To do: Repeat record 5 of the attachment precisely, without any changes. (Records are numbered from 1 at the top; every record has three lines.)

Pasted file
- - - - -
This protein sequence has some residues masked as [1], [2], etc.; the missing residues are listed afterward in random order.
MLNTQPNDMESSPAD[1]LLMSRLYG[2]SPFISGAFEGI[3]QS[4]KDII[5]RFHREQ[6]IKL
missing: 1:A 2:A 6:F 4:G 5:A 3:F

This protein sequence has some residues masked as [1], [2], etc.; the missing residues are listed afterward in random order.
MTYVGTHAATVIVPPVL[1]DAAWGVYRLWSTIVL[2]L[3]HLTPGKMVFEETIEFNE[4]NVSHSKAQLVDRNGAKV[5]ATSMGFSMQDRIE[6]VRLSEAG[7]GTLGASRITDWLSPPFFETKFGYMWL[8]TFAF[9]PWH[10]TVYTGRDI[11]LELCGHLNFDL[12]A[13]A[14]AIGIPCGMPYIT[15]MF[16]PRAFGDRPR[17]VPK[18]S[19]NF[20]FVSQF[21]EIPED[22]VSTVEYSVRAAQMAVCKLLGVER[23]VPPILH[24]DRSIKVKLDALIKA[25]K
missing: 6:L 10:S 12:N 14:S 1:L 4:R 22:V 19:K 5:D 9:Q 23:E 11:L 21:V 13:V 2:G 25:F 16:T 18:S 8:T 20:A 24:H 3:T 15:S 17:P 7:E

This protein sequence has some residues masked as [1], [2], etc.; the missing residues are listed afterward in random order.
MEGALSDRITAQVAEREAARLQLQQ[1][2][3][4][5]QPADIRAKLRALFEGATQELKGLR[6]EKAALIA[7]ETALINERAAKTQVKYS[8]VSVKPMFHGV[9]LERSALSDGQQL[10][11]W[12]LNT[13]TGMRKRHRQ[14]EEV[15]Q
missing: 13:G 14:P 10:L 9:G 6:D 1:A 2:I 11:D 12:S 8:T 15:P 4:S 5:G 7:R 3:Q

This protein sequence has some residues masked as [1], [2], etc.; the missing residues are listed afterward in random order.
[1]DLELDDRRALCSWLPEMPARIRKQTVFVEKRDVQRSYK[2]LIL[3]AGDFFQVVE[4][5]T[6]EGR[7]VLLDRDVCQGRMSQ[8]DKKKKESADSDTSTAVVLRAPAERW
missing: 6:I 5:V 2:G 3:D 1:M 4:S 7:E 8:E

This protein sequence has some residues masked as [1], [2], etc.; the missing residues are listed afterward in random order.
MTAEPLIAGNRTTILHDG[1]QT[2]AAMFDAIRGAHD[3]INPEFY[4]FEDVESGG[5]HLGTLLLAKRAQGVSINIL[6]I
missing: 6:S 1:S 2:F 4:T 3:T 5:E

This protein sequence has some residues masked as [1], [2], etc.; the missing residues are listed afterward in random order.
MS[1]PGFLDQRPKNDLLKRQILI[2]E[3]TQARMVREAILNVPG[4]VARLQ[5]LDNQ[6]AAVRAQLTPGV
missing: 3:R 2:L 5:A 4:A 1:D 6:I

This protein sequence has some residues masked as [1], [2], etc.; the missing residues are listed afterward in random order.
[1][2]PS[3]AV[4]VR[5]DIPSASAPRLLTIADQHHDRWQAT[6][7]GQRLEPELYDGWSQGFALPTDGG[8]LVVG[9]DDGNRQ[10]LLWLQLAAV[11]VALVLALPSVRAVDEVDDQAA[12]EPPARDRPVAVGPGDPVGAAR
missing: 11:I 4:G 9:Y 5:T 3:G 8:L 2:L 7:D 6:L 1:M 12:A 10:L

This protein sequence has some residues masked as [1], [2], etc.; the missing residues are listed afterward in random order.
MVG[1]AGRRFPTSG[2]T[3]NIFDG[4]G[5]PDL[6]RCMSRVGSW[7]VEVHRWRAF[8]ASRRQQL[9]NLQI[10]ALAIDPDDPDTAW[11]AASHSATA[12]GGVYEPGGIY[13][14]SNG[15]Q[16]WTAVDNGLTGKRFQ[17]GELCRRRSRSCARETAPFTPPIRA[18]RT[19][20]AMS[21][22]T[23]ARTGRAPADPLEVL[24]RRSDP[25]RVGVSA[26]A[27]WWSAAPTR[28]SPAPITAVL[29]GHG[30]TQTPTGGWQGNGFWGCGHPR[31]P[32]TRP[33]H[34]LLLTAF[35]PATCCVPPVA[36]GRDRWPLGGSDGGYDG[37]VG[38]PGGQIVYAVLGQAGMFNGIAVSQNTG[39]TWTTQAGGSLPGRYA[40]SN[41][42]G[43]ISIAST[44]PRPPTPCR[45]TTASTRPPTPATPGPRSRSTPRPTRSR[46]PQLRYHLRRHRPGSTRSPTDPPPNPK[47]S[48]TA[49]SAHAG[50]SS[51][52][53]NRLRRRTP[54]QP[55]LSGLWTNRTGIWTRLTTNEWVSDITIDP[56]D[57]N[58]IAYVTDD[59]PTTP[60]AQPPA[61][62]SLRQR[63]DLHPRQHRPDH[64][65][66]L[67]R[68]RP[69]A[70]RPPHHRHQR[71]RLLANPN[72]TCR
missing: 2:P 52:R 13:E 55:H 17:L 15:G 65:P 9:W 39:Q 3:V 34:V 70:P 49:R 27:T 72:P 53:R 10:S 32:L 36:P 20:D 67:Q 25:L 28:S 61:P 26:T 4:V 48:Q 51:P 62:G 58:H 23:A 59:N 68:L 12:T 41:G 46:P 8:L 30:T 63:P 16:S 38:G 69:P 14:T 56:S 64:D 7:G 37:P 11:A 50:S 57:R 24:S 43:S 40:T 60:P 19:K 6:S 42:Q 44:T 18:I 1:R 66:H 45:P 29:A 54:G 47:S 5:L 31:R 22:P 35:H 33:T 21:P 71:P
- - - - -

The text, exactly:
This protein sequence has some residues masked as [1], [2], etc.; the missing residues are listed afterward in random order.
MTAEPLIAGNRTTILHDG[1]QT[2]AAMFDAIRGAHD[3]INPEFY[4]FEDVESGG[5]HLGTLLLAKRAQGVSINIL[6]I
missing: 6:S 1:S 2:F 4:T 3:T 5:E